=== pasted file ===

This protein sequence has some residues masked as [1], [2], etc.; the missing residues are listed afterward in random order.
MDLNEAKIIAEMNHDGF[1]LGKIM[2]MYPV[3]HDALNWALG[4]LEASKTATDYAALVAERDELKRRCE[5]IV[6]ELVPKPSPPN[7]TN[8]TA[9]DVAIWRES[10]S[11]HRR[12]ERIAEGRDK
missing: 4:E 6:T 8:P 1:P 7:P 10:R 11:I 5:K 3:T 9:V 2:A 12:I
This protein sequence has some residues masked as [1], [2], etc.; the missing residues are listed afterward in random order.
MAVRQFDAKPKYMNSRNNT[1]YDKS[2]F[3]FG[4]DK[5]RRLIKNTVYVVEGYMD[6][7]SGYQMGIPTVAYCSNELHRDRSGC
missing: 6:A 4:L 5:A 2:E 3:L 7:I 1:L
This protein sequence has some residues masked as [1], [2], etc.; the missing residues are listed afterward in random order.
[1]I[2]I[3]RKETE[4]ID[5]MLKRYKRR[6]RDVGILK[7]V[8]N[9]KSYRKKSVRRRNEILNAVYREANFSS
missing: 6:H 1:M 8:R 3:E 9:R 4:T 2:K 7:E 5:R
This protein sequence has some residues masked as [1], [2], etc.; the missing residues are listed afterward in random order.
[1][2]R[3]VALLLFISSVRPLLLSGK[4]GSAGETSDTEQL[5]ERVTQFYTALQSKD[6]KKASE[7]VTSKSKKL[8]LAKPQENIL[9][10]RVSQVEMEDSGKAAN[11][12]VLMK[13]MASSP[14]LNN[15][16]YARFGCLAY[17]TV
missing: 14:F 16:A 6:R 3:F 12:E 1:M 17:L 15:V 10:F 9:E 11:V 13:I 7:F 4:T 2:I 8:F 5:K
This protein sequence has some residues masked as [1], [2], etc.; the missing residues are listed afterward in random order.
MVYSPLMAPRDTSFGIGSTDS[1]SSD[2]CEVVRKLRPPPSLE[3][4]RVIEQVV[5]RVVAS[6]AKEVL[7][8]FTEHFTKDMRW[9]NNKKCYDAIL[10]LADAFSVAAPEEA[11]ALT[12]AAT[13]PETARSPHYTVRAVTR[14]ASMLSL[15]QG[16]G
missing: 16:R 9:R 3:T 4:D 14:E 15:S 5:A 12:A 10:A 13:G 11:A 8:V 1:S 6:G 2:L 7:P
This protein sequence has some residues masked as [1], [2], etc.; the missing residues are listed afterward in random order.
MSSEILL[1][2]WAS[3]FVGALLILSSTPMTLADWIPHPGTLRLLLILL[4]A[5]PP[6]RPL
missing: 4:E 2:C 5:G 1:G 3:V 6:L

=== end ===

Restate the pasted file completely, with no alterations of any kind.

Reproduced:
This protein sequence has some residues masked as [1], [2], etc.; the missing residues are listed afterward in random order.
MDLNEAKIIAEMNHDGF[1]LGKIM[2]MYPV[3]HDALNWALG[4]LEASKTATDYAALVAERDELKRRCE[5]IV[6]ELVPKPSPPN[7]TN[8]TA[9]DVAIWRES[10]S[11]HRR[12]ERIAEGRDK
missing: 4:E 6:T 8:P 1:P 7:P 10:R 11:I 5:K 3:T 9:V 2:A 12:I
This protein sequence has some residues masked as [1], [2], etc.; the missing residues are listed afterward in random order.
MAVRQFDAKPKYMNSRNNT[1]YDKS[2]F[3]FG[4]DK[5]RRLIKNTVYVVEGYMD[6][7]SGYQMGIPTVAYCSNELHRDRSGC
missing: 6:A 4:L 5:A 2:E 3:L 7:I 1:L
This protein sequence has some residues masked as [1], [2], etc.; the missing residues are listed afterward in random order.
[1]I[2]I[3]RKETE[4]ID[5]MLKRYKRR[6]RDVGILK[7]V[8]N[9]KSYRKKSVRRRNEILNAVYREANFSS
missing: 6:H 1:M 8:R 3:E 9:R 4:T 2:K 7:E 5:R
This protein sequence has some residues masked as [1], [2], etc.; the missing residues are listed afterward in random order.
[1][2]R[3]VALLLFISSVRPLLLSGK[4]GSAGETSDTEQL[5]ERVTQFYTALQSKD[6]KKASE[7]VTSKSKKL[8]LAKPQENIL[9][10]RVSQVEMEDSGKAAN[11][12]VLMK[13]MASSP[14]LNN[15][16]YARFGCLAY[17]TV
missing: 14:F 16:A 6:R 3:F 12:E 1:M 17:L 15:V 10:F 9:E 11:V 13:I 7:F 4:T 2:I 8:F 5:K
This protein sequence has some residues masked as [1], [2], etc.; the missing residues are listed afterward in random order.
MVYSPLMAPRDTSFGIGSTDS[1]SSD[2]CEVVRKLRPPPSLE[3][4]RVIEQVV[5]RVVAS[6]AKEVL[7][8]FTEHFTKDMRW[9]NNKKCYDAIL[10]LADAFSVAAPEEA[11]ALT[12]AAT[13]PETARSPHYTVRAVTR[14]ASMLSL[15]QG[16]G
missing: 16:R 9:R 3:T 4:D 14:E 15:S 5:A 12:A 10:A 13:G 11:A 8:V 1:S 6:G 2:L 7:P
This protein sequence has some residues masked as [1], [2], etc.; the missing residues are listed afterward in random order.
MSSEILL[1][2]WAS[3]FVGALLILSSTPMTLADWIPHPGTLRLLLILL[4]A[5]PP[6]RPL
missing: 4:E 2:C 5:G 1:G 3:V 6:L